Basic Facts

Medical Studies on Melatonin

Melatonin (N-acetyl-5-methoxytryptamine) is mainly produced in the pineal gland, located in the brain – especially during the night in complete darkness. This is when the melatonin level rises to eight times of the level during the day. This signals to the organism that it is time for the organs and bodily functions to rest, but also to initiate vital repair mechanisms. This makes melatonin the most important internal timer.

Disruptions to cycles caused by light

On the other hand, even the slightest flash of light can affect this critical process, especially the blue light from TVs and smartphones, the light from an alarm clock or street lighting. These everyday appliances have proven to be highly disruptive to our internal cycles and have a substantially adverse impact on our melatonin balance.

Melatonin keeps our internal clock ticking

Each flash of light passes through the retina to reach the suprachiasmatic nucleus (SCN), which is connected to the pineal gland and serves as a control centre and “master clock” for the brain. Melatonin provides the timing for this internal clock, not only letting the brain know that it should switch to “night mode”, but also passing this information on to every other organ and cell in the body. If this natural mechanism is disrupted by light during the night, this has serious consequences not only for the day/night cycle, but also for the function of the organs and the development and course of many diseases.

Every cell contains melatonin

Only recently did it become known that the “powerhouses” of each cell, the mitochondria, are also capable of producing melatonin. This melatonin is not passed into the blood, but rather is used to regulate certain functions in each of the cells. This production is also partly controlled by the melatonin in the pineal gland, meaning that disorders of the pineal gland can also result in changes in how these cells function, which may result in organ damage, for example.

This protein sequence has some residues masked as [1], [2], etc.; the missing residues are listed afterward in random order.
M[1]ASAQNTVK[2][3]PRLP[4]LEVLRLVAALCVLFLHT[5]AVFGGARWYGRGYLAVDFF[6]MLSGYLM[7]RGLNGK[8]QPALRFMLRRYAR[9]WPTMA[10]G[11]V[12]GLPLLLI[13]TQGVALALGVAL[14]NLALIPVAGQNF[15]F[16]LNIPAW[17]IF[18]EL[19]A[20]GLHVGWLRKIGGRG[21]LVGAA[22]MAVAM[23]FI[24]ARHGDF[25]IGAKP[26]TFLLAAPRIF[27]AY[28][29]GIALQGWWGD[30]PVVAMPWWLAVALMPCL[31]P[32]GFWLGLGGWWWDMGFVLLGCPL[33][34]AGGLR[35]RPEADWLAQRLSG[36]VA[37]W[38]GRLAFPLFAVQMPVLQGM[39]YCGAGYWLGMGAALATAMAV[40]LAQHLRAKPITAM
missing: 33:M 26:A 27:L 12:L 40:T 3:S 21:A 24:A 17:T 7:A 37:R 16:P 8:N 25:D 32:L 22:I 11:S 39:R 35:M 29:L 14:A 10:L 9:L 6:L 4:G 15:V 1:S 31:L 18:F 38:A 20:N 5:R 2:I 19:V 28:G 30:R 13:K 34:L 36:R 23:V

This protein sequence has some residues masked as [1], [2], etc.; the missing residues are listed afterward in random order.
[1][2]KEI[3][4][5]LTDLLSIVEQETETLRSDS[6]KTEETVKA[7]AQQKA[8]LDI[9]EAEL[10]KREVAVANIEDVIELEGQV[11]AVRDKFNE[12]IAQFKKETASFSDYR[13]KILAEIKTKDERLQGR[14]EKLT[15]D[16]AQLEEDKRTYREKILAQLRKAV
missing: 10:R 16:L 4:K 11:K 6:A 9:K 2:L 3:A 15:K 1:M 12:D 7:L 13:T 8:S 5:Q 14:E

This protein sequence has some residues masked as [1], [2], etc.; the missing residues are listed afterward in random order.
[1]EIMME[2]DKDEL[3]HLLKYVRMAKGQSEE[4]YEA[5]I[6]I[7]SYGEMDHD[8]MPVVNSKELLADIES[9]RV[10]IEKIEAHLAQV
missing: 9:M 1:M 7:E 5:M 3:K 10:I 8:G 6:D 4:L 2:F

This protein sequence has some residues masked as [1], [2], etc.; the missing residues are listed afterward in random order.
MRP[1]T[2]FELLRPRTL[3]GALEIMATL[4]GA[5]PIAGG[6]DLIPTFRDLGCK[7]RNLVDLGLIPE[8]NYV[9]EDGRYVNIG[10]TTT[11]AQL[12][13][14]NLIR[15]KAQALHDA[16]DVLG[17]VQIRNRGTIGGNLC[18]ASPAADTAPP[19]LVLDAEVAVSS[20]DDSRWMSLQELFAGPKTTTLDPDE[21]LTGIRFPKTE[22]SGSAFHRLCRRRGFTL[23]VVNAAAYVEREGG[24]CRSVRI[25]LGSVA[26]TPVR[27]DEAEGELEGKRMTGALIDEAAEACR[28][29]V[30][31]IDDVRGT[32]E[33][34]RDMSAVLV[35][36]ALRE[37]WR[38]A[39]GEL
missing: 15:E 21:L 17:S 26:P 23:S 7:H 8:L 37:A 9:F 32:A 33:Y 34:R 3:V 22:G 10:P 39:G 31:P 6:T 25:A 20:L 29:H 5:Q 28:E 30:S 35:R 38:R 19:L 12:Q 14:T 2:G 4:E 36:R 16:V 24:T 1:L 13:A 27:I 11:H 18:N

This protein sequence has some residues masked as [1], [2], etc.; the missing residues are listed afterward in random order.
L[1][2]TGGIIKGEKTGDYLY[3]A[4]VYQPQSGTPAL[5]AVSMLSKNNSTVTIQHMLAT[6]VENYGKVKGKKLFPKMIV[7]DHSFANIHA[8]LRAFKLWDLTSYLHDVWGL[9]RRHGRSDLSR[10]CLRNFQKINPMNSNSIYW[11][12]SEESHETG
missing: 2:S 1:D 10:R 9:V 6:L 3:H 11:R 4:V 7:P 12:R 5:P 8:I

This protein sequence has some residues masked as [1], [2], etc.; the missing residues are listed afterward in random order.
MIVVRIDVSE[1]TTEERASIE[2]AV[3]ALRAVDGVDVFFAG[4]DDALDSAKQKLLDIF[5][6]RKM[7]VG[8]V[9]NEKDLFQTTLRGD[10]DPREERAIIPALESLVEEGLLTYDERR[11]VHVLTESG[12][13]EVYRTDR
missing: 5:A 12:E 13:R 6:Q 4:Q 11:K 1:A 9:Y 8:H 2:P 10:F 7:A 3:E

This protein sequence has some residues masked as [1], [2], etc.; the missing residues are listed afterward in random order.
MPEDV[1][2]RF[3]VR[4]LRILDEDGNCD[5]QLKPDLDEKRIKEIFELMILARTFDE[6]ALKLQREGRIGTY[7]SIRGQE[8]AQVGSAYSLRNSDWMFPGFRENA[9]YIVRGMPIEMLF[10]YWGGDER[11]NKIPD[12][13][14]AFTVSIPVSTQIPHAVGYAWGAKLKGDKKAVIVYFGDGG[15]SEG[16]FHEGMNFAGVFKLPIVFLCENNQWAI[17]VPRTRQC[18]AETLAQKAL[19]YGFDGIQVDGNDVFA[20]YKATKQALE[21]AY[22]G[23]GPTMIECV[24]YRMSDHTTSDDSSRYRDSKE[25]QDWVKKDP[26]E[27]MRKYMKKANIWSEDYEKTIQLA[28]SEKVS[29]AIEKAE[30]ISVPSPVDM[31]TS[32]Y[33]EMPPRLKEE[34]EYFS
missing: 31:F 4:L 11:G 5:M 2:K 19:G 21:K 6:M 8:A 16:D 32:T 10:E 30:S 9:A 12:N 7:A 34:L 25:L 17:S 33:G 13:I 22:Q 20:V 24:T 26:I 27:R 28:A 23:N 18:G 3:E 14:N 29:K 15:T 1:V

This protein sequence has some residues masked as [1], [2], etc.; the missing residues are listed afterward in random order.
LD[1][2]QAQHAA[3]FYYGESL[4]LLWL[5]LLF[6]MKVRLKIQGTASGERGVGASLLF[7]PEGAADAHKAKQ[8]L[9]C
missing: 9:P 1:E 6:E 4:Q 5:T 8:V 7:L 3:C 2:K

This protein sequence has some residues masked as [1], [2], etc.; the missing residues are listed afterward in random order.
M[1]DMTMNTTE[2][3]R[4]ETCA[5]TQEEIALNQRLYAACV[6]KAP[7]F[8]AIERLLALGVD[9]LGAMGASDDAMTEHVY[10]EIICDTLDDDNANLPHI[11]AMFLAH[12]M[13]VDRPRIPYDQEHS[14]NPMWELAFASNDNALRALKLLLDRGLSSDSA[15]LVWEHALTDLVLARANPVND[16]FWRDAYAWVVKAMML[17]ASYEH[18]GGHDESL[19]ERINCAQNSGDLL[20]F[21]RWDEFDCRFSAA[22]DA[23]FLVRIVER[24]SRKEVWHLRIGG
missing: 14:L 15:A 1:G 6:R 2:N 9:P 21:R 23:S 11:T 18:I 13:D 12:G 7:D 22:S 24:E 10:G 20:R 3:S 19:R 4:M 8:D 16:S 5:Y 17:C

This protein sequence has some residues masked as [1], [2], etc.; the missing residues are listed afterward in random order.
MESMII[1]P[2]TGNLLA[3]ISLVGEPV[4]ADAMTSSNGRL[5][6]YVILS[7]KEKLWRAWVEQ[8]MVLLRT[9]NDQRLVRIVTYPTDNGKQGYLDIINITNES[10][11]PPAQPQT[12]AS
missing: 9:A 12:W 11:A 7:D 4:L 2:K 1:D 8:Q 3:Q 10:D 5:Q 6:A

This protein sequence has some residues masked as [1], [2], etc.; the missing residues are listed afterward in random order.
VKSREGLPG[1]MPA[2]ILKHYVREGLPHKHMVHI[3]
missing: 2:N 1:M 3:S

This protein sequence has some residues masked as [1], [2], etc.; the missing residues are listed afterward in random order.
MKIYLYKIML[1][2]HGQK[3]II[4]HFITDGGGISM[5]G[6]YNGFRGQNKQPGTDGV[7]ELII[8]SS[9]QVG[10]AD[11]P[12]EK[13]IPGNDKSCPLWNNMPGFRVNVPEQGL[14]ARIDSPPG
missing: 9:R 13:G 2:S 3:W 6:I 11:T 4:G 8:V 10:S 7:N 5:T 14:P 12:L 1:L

Medical Studies on Melatonin – Basic Facts

Melatonin MT1 receptor as a novel target in neuropsychopharmacology: MT1 ligands, pathophysiological and therapeutic implications, and perspectives.

2019-06 Comai S, Lopez-Canul M, De Gregorio D, Posner A, Ettaoussi M, Guarnieri FC, Gobbi G

Melatonin (MLT), a neuromodulator mainly acting through two G-protein coupled receptors MT1 and MT2, regulates many brain functions, including circadian rhythms, mood, pain and sleep. MLT and non-selective MT1/MT2 receptor agonists are clinically used in neuropsychiatric and/or sleep disorders.

Melatonin: action as antioxidant and potential applications in human disease and aging.

2010-11 Bonnefont-Rousselot D, Collin F.

This review aims at describing the beneficial properties of melatonin related to its antioxidant effects. Oxidative stress, i.e., an imbalance between the production of reactive oxygen species and antioxidant defences, is involved in several pathological conditions such as cardiovascular or neurological disease, and in aging. Therefore, research for antioxidants has developed. However, classical antioxidants often failed to exhibit beneficial effects, especially in metabolic diseases.

Melatonin signaling and cell protection function.

2010-10 Luchetti F, Canonico B, Betti M, Arcangeletti M, Pilolli F, Piroddi M, Piroddi M, Canesi L, Papa S, Galli F

Besides its well-known regulatory role on circadian rhythm, the pineal gland hormone melatonin has other biological functions and a distinct metabolism in various cell types and peripheral tissues. In different tissues and organs, melatonin has been described to act as a paracrine and also as an intracrine and autocrine agent with overall homeostatic functions and pleiotropic effects that include cell protection and prosurvival factor.

Melatonin, synthetic analogs, and the sleep/wake rhythm.

2009-03 Escames G, Acuña-Castroviejo D

Melatonin, a widespread hormone in the animal kingdom, is produced by several organs and tissues besides the pineal gland. Whilst extrapineal melatonin behaves as a cytoprotective molecule, the pineal produces the hormone in a rhythmic manner. The discovery of melatonin in 1958, and the characterization of its synthesis somewhat later, let to the description of its photoperiodic regulation and its relationship with the biological rhythms such as the sleep/wake rhythm.

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